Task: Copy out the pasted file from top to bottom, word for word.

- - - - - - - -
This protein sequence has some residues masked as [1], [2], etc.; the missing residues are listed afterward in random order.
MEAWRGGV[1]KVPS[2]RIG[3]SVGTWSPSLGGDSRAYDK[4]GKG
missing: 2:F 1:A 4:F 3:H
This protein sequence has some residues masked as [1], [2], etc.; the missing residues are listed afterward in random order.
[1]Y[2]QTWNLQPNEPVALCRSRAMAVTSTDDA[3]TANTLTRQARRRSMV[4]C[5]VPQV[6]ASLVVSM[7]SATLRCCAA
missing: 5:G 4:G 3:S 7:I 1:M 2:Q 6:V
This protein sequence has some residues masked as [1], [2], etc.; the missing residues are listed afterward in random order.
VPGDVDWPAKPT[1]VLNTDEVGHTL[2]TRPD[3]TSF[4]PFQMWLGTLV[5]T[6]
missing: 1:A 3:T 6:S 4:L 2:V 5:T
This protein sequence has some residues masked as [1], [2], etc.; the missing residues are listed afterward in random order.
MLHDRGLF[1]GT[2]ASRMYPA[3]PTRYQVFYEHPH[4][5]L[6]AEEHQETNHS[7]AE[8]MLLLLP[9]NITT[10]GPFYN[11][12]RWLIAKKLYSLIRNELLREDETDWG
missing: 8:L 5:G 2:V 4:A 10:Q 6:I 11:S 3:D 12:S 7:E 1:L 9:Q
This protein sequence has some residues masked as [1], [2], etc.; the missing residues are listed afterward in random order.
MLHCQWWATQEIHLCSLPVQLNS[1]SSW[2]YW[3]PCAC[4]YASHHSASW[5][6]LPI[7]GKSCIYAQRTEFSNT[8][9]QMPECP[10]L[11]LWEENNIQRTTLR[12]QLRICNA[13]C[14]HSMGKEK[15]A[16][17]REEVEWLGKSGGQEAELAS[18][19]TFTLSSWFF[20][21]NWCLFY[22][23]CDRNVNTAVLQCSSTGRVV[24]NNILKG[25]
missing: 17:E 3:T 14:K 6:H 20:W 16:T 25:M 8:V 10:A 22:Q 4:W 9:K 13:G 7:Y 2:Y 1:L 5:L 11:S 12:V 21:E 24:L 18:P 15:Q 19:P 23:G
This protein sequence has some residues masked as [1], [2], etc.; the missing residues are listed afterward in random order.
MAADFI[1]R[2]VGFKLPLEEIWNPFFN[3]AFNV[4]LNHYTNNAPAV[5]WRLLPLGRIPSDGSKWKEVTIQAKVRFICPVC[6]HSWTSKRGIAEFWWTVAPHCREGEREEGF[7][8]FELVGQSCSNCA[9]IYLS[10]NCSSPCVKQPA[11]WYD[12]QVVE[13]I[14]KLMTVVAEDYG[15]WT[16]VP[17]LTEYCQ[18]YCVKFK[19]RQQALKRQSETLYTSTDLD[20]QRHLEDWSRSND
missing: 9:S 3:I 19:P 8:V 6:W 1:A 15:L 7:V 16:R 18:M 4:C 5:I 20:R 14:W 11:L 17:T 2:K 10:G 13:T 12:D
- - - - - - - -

This protein sequence has some residues masked as [1], [2], etc.; the missing residues are listed afterward in random order.
MEAWRGGV[1]KVPS[2]RIG[3]SVGTWSPSLGGDSRAYDK[4]GKG
missing: 2:F 1:A 4:F 3:H
This protein sequence has some residues masked as [1], [2], etc.; the missing residues are listed afterward in random order.
[1]Y[2]QTWNLQPNEPVALCRSRAMAVTSTDDA[3]TANTLTRQARRRSMV[4]C[5]VPQV[6]ASLVVSM[7]SATLRCCAA
missing: 5:G 4:G 3:S 7:I 1:M 2:Q 6:V
This protein sequence has some residues masked as [1], [2], etc.; the missing residues are listed afterward in random order.
VPGDVDWPAKPT[1]VLNTDEVGHTL[2]TRPD[3]TSF[4]PFQMWLGTLV[5]T[6]
missing: 1:A 3:T 6:S 4:L 2:V 5:T
This protein sequence has some residues masked as [1], [2], etc.; the missing residues are listed afterward in random order.
MLHDRGLF[1]GT[2]ASRMYPA[3]PTRYQVFYEHPH[4][5]L[6]AEEHQETNHS[7]AE[8]MLLLLP[9]NITT[10]GPFYN[11][12]RWLIAKKLYSLIRNELLREDETDWG
missing: 8:L 5:G 2:V 4:A 10:Q 6:I 11:S 3:D 12:S 7:E 1:L 9:Q
This protein sequence has some residues masked as [1], [2], etc.; the missing residues are listed afterward in random order.
MLHCQWWATQEIHLCSLPVQLNS[1]SSW[2]YW[3]PCAC[4]YASHHSASW[5][6]LPI[7]GKSCIYAQRTEFSNT[8][9]QMPECP[10]L[11]LWEENNIQRTTLR[12]QLRICNA[13]C[14]HSMGKEK[15]A[16][17]REEVEWLGKSGGQEAELAS[18][19]TFTLSSWFF[20][21]NWCLFY[22][23]CDRNVNTAVLQCSSTGRVV[24]NNILKG[25]
missing: 17:E 3:T 14:K 6:H 20:W 16:T 25:M 8:V 10:A 22:Q 4:W 9:K 13:G 7:Y 2:Y 1:L 5:L 11:S 12:V 21:E 24:L 18:P 15:Q 19:P 23:G
This protein sequence has some residues masked as [1], [2], etc.; the missing residues are listed afterward in random order.
MAADFI[1]R[2]VGFKLPLEEIWNPFFN[3]AFNV[4]LNHYTNNAPAV[5]WRLLPLGRIPSDGSKWKEVTIQAKVRFICPVC[6]HSWTSKRGIAEFWWTVAPHCREGEREEGF[7][8]FELVGQSCSNCA[9]IYLS[10]NCSSPCVKQPA[11]WYD[12]QVVE[13]I[14]KLMTVVAEDYG[15]WT[16]VP[17]LTEYCQ[18]YCVKFK[19]RQQALKRQSETLYTSTDLD[20]QRHLEDWSRSND
missing: 9:S 3:I 19:P 8:V 6:W 1:A 15:L 7:V 16:R 18:M 4:C 5:I 20:R 14:W 11:L 17:T 2:K 10:G 13:T 12:D